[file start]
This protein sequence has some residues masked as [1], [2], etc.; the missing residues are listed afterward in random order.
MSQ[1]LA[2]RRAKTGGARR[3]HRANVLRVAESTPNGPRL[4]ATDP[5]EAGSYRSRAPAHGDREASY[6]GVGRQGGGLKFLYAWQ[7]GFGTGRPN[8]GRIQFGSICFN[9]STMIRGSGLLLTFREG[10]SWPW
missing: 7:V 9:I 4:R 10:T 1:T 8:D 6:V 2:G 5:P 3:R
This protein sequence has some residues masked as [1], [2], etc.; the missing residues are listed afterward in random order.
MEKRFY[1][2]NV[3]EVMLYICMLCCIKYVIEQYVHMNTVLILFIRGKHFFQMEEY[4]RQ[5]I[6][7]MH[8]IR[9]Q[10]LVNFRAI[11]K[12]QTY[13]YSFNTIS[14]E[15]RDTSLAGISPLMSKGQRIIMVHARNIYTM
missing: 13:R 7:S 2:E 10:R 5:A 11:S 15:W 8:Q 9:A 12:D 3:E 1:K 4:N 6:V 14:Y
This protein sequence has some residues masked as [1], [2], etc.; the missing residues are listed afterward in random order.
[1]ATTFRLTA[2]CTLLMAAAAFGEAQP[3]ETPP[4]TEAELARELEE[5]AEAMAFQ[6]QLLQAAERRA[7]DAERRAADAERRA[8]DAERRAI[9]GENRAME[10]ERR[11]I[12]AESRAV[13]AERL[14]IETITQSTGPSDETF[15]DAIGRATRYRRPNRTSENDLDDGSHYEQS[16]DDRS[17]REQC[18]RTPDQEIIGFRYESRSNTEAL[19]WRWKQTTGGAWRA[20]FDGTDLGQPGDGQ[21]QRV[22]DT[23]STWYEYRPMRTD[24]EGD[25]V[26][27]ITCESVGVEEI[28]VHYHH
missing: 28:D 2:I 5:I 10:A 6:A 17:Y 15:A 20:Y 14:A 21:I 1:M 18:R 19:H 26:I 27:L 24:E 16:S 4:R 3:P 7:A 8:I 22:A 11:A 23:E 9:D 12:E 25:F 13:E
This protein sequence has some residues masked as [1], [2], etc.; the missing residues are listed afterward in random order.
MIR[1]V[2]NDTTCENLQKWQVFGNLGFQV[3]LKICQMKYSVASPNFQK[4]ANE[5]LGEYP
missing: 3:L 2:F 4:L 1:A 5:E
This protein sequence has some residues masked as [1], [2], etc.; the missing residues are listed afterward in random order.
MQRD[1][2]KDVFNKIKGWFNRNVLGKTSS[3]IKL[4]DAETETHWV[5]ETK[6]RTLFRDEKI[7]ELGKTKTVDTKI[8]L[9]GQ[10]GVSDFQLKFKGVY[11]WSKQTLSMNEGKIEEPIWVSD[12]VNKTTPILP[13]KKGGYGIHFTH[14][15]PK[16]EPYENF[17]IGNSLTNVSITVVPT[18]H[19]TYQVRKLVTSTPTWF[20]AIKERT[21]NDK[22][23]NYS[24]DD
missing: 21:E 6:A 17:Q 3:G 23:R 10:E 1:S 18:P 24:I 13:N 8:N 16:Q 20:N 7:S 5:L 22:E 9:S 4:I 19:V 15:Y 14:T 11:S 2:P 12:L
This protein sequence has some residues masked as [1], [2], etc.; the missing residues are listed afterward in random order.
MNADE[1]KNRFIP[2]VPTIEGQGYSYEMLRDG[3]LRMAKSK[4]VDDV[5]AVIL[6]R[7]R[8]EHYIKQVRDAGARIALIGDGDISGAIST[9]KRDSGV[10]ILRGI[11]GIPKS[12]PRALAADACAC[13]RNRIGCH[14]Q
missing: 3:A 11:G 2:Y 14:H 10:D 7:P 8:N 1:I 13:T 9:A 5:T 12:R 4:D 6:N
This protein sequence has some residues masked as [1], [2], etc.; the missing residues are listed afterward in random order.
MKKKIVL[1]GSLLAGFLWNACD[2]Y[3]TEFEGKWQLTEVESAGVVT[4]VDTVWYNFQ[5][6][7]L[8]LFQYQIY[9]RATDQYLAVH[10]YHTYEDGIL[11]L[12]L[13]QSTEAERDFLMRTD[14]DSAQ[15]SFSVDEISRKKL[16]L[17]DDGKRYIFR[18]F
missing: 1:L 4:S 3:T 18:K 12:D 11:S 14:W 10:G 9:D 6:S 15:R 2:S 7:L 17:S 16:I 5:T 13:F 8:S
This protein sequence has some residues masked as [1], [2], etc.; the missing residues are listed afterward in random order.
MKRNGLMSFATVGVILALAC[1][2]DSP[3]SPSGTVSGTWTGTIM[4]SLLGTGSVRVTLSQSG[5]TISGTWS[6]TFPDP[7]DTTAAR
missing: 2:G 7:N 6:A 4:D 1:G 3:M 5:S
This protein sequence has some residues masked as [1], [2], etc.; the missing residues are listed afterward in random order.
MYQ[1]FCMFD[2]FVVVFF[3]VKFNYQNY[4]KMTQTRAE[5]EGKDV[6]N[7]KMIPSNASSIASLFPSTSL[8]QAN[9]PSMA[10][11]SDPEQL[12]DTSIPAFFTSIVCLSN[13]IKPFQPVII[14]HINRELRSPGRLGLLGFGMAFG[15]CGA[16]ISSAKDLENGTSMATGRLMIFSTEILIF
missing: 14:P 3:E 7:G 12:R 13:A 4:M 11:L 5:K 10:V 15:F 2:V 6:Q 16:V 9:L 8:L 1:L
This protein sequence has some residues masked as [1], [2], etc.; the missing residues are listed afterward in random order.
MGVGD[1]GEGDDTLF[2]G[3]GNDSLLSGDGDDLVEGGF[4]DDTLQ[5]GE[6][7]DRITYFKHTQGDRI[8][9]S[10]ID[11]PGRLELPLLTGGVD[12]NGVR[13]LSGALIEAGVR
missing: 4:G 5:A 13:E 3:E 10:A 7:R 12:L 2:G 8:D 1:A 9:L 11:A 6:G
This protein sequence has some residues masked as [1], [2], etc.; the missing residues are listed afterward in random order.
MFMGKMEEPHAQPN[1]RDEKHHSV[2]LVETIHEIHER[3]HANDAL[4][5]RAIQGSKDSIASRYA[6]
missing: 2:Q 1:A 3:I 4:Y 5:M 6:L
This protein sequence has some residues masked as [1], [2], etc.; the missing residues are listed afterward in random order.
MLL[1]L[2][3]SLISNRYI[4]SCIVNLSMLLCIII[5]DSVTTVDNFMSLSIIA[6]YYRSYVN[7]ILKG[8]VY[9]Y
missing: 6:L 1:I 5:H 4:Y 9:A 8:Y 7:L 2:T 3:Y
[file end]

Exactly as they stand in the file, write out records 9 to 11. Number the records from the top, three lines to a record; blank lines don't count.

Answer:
This protein sequence has some residues masked as [1], [2], etc.; the missing residues are listed afterward in random order.
MYQ[1]FCMFD[2]FVVVFF[3]VKFNYQNY[4]KMTQTRAE[5]EGKDV[6]N[7]KMIPSNASSIASLFPSTSL[8]QAN[9]PSMA[10][11]SDPEQL[12]DTSIPAFFTSIVCLSN[13]IKPFQPVII[14]HINRELRSPGRLGLLGFGMAFG[15]CGA[16]ISSAKDLENGTSMATGRLMIFSTEILIF
missing: 14:P 3:E 7:G 12:R 13:A 4:M 11:L 5:K 10:V 15:F 2:V 6:Q 16:V 9:L 8:L 1:L
This protein sequence has some residues masked as [1], [2], etc.; the missing residues are listed afterward in random order.
MGVGD[1]GEGDDTLF[2]G[3]GNDSLLSGDGDDLVEGGF[4]DDTLQ[5]GE[6][7]DRITYFKHTQGDRI[8][9]S[10]ID[11]PGRLELPLLTGGVD[12]NGVR[13]LSGALIEAGVR
missing: 4:G 5:A 13:E 3:E 10:A 7:R 12:L 2:G 8:D 1:A 9:L 11:A 6:G
This protein sequence has some residues masked as [1], [2], etc.; the missing residues are listed afterward in random order.
MFMGKMEEPHAQPN[1]RDEKHHSV[2]LVETIHEIHER[3]HANDAL[4][5]RAIQGSKDSIASRYA[6]
missing: 2:Q 1:A 3:I 4:Y 5:M 6:L